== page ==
Y’all stanned a man who told y’all he would get on and leave your ass for a white girl only to be surprised when he actually did the shit… and then he left the whole community! It’s always sad when you see a person of color struggle with the effects of internalized racism, but it’s worse knowing Kanye did not begin his career this way. Despite his reclusiveness, the signs were still there.
In preparation for Yeezy Season 4 in 2016, a casting call was issued. Many would be taken aback by what they would read.
Just the Human Race
The man who once said George Bush doesn’t care about Black people would call for racially ambiguous women in a manner that translated to “Light skinned women only.” It was a verifiable PR disaster. Black Twitter had yet again rallied to snatch Kanye as bald as Amber Rose and as a community we were here for the mess. Despite a short-lived public shaming and claims to boycott Kanye’s brand, season 4 outsold previous collections by 35 percent in the first month.
That figure does not even include the brand’s shoe sales. On the heels of the release of his new album, following controversial comments regarding the “artist’s” opinions on slavery, politics, and thought, we need to ask ourselves a serious question – Is cancel culture working?
Over the past 4 years, we’ve seen an increase in outrage marketing – the ploy of purposefully upsetting a targeted demographic for the sake of increasing brand awareness. Pepsi, H&M, Doritos, BIC, Dove, and many others have exploited the power of social media outrage as a means to advertise freely off the backs of angry would-be consumers, only to issue malformed apologies to appease the general public. The song and dance is always the same:
- an intentionally divisive, poorly conceived, poorly executed campaign is released
- the public in their anger shares the campaign by dragging it up and down these social media streets
- the company apologizes and people, in their ignorance, give the company a pass just to go back to consuming the same content
Where is the recompense?
While casually promoting his next season of Yeezy “fashions” via Kim Kardashian’s Instagram feed, Ye returned to social media to share news of produced albums and hinted at the release of his own self-titled work. Like all celebs do, he embarked on a press tour, however uncommon his stops may have been. May 2018, Kanye made waves during a TMZ interview where he had an embarrassing exchange with Harvey Levin before being checked by Van Lathan. His now infamous take on slavery being a choice has begun to cost him dearly, or has it?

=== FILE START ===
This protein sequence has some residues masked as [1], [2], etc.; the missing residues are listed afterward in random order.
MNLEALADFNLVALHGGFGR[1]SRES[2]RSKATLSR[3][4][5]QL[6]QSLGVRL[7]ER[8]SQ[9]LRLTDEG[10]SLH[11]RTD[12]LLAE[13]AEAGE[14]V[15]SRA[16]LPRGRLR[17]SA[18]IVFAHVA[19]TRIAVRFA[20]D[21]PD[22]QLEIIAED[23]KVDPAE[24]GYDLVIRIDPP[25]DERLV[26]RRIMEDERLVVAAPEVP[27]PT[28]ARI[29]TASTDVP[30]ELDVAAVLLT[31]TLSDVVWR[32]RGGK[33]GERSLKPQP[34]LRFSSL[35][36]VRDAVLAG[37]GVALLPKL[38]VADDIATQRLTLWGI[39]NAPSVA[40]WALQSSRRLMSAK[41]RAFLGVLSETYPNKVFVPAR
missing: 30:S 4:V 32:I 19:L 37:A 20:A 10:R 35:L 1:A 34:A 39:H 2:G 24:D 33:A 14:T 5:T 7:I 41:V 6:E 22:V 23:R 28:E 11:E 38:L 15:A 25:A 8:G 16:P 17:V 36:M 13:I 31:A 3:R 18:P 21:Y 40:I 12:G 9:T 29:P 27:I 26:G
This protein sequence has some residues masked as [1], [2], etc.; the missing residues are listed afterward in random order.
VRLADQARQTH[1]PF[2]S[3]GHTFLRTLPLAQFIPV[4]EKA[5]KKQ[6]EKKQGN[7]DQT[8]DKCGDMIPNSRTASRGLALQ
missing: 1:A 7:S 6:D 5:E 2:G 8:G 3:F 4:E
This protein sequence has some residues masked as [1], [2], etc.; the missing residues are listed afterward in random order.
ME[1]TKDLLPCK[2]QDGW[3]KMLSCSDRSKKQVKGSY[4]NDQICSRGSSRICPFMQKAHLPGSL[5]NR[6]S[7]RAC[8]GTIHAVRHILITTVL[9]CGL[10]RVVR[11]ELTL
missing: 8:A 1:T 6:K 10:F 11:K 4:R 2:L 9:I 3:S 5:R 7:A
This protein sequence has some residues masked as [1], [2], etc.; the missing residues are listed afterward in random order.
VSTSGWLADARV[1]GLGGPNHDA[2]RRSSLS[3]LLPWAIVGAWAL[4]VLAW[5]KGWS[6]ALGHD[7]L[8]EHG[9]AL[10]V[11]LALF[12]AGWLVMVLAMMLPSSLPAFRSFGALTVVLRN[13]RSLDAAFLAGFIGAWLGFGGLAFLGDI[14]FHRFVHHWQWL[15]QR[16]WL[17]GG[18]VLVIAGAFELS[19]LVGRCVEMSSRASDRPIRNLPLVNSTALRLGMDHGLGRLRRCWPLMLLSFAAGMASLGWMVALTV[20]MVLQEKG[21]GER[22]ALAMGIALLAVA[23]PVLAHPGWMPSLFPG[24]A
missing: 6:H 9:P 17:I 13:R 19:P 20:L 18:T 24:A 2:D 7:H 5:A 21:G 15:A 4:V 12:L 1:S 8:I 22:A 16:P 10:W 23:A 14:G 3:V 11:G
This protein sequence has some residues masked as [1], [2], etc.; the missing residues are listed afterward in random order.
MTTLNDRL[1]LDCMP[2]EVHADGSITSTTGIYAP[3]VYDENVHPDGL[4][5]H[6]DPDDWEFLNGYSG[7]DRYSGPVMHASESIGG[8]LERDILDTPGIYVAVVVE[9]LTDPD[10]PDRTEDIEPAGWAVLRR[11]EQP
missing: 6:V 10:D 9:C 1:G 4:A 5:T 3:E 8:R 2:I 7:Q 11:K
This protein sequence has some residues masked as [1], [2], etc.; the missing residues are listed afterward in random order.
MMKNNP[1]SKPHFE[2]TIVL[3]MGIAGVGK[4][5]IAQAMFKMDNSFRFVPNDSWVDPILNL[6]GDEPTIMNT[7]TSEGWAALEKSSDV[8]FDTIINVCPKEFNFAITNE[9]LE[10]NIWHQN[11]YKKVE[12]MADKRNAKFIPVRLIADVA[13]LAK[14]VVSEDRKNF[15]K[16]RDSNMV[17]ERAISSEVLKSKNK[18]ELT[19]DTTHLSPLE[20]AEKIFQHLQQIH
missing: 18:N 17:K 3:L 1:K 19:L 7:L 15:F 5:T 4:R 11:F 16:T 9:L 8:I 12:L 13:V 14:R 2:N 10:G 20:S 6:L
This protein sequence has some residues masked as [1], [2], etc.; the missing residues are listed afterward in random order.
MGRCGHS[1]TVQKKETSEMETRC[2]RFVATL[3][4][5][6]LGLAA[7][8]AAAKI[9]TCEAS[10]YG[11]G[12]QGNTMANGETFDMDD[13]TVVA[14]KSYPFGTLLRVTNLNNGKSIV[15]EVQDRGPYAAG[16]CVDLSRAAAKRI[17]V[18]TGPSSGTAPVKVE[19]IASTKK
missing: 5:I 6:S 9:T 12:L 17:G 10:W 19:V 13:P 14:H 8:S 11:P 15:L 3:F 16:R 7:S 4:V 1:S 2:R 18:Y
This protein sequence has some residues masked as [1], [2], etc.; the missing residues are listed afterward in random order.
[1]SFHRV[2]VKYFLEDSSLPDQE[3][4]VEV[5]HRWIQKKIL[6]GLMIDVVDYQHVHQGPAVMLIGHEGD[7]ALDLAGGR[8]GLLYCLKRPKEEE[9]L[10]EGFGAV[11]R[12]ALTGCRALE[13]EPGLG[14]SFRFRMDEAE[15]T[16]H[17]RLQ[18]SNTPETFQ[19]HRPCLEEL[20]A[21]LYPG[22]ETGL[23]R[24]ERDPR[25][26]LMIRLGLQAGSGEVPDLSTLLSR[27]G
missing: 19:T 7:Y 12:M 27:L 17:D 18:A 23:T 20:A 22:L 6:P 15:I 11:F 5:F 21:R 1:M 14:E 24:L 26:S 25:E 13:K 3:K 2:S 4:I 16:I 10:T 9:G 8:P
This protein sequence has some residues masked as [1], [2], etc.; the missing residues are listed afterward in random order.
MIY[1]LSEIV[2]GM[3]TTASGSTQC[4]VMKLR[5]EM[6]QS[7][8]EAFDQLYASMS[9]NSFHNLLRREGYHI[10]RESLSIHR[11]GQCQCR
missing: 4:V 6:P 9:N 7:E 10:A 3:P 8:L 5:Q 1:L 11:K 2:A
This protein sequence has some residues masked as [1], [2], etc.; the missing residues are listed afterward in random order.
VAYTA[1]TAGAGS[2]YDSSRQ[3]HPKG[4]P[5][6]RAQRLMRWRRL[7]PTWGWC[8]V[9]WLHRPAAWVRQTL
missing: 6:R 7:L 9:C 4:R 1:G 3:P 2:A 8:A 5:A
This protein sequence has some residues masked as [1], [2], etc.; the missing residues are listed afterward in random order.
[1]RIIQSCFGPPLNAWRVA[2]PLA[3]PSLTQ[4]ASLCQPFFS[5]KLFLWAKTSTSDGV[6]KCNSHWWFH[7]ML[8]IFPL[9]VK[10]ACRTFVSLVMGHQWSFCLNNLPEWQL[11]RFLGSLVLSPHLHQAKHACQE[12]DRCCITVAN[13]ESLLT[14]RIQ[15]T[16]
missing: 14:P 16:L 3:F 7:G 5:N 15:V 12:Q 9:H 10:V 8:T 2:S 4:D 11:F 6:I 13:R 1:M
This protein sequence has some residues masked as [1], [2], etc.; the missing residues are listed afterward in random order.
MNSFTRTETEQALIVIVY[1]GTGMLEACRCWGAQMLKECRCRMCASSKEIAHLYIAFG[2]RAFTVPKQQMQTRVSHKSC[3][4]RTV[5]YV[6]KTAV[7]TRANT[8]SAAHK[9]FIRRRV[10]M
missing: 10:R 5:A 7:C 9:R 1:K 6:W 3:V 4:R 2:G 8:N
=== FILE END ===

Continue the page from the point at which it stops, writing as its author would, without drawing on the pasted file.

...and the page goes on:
Adidas isn’t dropping “slavery’s a choice” Kanye but they won’t sign Colin Kaepernick unless he’s on a team. Keep it.
— Ira Madison III (@ira) May 3, 2018
As his 8th consecutive album to open at number 1, tying a record held by The Beatles and Eminem, Ye is all smiles in his second week atop the Billboard Hot 100 with over 100 million streams. Adidas, the company that manufactures Yeezy, has yet to suffer a major financial loss because of Kanye’s comments. Anyone with eyes can see something in the milk ain’t clean. If no one is supporting Kanye right now, why are his numbers doing so well? Well…for that, you’ve got to know his audience.
You don’t have all the answers, Kanye!
Now, I’ll keep it 100, and this is just my opinion, but Kanye’s fanbase has been white boys in dirty vans for a long time. While we were Broke Phi Broke and supporting a rapper who we thought had a different vision, a different take on the black millennial’s experience in America, hype beasts who vape were closing in on a seat at the cool kids table. And that’s fine. Appealing to a variety of people is awesome when the exposure does not come at the expense of the freedoms of others’. But don’t sit there in a MAGA hat talking about Dragon Energy like you’re going to spirit bomb the racism away.
Kanye’s recent appeals to Republicans have amassed him favor with the Tiki Torch Tammy’s and Tyler’s of Amerikkka and that is incredibly dangerous. Any person with a platform as prominent as his needs to understand the gravity of our current political climate and experience the fallout of being held accountable for trash views. It is not acceptable to support a man who views our current potato-in-chief as a brother. The same potato that believes nazis are fine people. As consumers, we have to hold our faves accountable. We cannot give them the luxury of separation from their art because that art is what affords them the safety of being removed from the effects of dangerous policies/tactics that are enacted. People with loud voices like to play respectability roulette until they’re gambling with their livelihood.